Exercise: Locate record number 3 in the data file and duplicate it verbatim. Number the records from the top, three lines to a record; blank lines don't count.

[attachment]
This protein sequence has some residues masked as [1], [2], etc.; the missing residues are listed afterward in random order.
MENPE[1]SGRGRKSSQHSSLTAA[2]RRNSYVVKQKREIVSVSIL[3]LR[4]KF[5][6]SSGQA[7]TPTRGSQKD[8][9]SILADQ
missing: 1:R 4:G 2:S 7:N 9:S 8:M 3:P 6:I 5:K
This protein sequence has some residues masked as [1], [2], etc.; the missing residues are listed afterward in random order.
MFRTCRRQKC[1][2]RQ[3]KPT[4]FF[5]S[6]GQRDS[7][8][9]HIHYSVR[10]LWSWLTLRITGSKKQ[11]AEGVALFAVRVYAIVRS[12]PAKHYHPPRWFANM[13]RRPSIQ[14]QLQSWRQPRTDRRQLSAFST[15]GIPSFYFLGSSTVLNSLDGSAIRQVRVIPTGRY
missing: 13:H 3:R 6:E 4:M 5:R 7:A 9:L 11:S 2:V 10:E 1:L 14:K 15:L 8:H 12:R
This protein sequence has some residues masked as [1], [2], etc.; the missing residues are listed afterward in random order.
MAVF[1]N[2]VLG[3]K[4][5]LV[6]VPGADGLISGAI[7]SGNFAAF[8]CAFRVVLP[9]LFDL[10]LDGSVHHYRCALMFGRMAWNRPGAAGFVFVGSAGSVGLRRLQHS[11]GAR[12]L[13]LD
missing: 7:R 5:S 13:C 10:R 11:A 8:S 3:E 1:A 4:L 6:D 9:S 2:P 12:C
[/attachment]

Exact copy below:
This protein sequence has some residues masked as [1], [2], etc.; the missing residues are listed afterward in random order.
MAVF[1]N[2]VLG[3]K[4][5]LV[6]VPGADGLISGAI[7]SGNFAAF[8]CAFRVVLP[9]LFDL[10]LDGSVHHYRCALMFGRMAWNRPGAAGFVFVGSAGSVGLRRLQHS[11]GAR[12]L[13]LD
missing: 7:R 5:S 13:C 10:R 11:A 8:S 3:E 1:A 4:L 6:D 9:S 2:P 12:C